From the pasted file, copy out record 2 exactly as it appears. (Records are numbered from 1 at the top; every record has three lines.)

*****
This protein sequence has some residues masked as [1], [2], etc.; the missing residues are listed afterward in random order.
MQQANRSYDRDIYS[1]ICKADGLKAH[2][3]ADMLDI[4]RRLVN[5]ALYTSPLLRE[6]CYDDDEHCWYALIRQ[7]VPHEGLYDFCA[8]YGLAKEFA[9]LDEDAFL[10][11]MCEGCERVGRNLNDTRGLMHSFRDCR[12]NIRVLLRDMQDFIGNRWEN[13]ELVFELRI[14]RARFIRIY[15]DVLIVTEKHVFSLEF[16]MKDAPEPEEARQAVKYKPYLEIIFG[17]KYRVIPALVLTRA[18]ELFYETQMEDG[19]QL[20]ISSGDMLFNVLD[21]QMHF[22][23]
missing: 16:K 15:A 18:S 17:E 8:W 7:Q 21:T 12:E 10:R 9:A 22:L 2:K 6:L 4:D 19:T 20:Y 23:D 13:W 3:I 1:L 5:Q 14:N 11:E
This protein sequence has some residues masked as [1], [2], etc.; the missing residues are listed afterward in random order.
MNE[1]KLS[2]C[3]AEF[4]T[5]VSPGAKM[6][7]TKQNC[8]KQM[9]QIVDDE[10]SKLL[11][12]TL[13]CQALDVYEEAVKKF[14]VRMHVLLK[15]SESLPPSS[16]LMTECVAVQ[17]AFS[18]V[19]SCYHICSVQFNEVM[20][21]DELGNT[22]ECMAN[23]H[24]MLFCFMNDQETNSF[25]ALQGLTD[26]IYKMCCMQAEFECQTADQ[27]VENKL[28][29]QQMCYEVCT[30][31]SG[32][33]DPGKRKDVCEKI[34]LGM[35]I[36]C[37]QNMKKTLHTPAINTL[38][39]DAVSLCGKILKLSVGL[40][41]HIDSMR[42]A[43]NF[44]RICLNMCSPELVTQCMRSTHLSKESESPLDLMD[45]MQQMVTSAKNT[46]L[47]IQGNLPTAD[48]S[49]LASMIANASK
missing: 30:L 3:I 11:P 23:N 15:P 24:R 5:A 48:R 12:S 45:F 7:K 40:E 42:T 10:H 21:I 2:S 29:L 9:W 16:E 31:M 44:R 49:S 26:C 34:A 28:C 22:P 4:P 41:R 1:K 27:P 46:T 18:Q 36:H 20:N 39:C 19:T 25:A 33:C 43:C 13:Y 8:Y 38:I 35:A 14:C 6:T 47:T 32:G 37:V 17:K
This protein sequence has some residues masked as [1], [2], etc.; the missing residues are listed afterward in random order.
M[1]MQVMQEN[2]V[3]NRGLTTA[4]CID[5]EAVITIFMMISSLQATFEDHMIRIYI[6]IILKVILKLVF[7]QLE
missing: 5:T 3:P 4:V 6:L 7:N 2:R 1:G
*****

This protein sequence has some residues masked as [1], [2], etc.; the missing residues are listed afterward in random order.
MNE[1]KLS[2]C[3]AEF[4]T[5]VSPGAKM[6][7]TKQNC[8]KQM[9]QIVDDE[10]SKLL[11][12]TL[13]CQALDVYEEAVKKF[14]VRMHVLLK[15]SESLPPSS[16]LMTECVAVQ[17]AFS[18]V[19]SCYHICSVQFNEVM[20][21]DELGNT[22]ECMAN[23]H[24]MLFCFMNDQETNSF[25]ALQGLTD[26]IYKMCCMQAEFECQTADQ[27]VENKL[28][29]QQMCYEVCT[30][31]SG[32][33]DPGKRKDVCEKI[34]LGM[35]I[36]C[37]QNMKKTLHTPAINTL[38][39]DAVSLCGKILKLSVGL[40][41]HIDSMR[42]A[43]NF[44]RICLNMCSPELVTQCMRSTHLSKESESPLDLMD[45]MQQMVTSAKNT[46]L[47]IQGNLPTAD[48]S[49]LASMIANASK
missing: 30:L 3:I 11:P 23:N 15:P 24:R 5:A 48:R 12:S 45:F 7:K 40:E 42:T 10:H 21:I 2:S 29:L 9:W 16:E 31:M 44:R 49:S 26:C 34:A 28:C 22:P 4:P 41:R 1:K 27:P 46:T 18:Q 36:H 20:N 39:C 19:T 25:A 33:C 43:C 13:Y 8:Y 38:I 35:A 14:C 6:T 47:T 32:G 37:V 17:K